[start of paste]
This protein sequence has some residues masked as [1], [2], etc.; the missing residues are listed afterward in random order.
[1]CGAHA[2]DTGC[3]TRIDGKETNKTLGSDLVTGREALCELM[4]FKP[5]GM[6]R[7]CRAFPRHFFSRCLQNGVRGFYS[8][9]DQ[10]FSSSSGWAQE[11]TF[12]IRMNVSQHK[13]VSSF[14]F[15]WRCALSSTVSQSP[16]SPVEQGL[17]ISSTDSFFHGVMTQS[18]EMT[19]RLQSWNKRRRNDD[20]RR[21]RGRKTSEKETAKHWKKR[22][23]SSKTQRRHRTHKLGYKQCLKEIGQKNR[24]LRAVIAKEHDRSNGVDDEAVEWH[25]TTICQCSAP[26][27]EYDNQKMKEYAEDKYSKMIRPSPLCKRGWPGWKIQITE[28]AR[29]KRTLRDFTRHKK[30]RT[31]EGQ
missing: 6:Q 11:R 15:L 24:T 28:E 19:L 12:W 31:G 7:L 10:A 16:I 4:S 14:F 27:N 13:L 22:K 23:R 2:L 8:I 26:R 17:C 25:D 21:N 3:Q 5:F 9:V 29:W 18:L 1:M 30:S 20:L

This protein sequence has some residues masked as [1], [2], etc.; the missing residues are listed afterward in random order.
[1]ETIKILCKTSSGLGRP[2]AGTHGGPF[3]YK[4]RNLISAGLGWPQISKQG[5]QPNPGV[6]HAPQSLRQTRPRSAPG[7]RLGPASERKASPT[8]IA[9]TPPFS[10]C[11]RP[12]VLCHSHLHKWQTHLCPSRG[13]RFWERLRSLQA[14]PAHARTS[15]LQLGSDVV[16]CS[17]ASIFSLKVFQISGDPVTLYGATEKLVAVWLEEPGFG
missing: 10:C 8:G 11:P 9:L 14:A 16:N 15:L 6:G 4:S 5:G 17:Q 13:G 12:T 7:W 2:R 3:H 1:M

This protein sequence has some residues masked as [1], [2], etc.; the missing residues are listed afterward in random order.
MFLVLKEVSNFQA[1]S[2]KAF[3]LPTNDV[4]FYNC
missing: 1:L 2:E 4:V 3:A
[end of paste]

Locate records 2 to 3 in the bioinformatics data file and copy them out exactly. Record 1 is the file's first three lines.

This protein sequence has some residues masked as [1], [2], etc.; the missing residues are listed afterward in random order.
[1]ETIKILCKTSSGLGRP[2]AGTHGGPF[3]YK[4]RNLISAGLGWPQISKQG[5]QPNPGV[6]HAPQSLRQTRPRSAPG[7]RLGPASERKASPT[8]IA[9]TPPFS[10]C[11]RP[12]VLCHSHLHKWQTHLCPSRG[13]RFWERLRSLQA[14]PAHARTS[15]LQLGSDVV[16]CS[17]ASIFSLKVFQISGDPVTLYGATEKLVAVWLEEPGFG
missing: 10:C 8:G 11:P 9:L 14:A 16:N 15:L 6:G 4:S 5:G 17:Q 13:G 12:T 7:W 2:R 3:H 1:M

This protein sequence has some residues masked as [1], [2], etc.; the missing residues are listed afterward in random order.
MFLVLKEVSNFQA[1]S[2]KAF[3]LPTNDV[4]FYNC
missing: 1:L 2:E 4:V 3:A